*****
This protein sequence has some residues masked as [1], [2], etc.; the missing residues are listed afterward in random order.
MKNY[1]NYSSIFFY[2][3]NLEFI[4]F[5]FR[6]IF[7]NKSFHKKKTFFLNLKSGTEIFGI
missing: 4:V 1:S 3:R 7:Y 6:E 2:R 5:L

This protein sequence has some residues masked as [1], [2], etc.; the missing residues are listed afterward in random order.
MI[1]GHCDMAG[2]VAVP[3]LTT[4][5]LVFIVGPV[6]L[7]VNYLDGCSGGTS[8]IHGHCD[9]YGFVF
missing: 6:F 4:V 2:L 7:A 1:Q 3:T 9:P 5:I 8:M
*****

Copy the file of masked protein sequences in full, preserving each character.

This protein sequence has some residues masked as [1], [2], etc.; the missing residues are listed afterward in random order.
MKNY[1]NYSSIFFY[2][3]NLEFI[4]F[5]FR[6]IF[7]NKSFHKKKTFFLNLKSGTEIFGI
missing: 4:V 1:S 3:R 7:Y 6:E 2:R 5:L

This protein sequence has some residues masked as [1], [2], etc.; the missing residues are listed afterward in random order.
MI[1]GHCDMAG[2]VAVP[3]LTT[4][5]LVFIVGPV[6]L[7]VNYLDGCSGGTS[8]IHGHCD[9]YGFVF
missing: 6:F 4:V 2:L 7:A 1:Q 3:T 9:P 5:I 8:M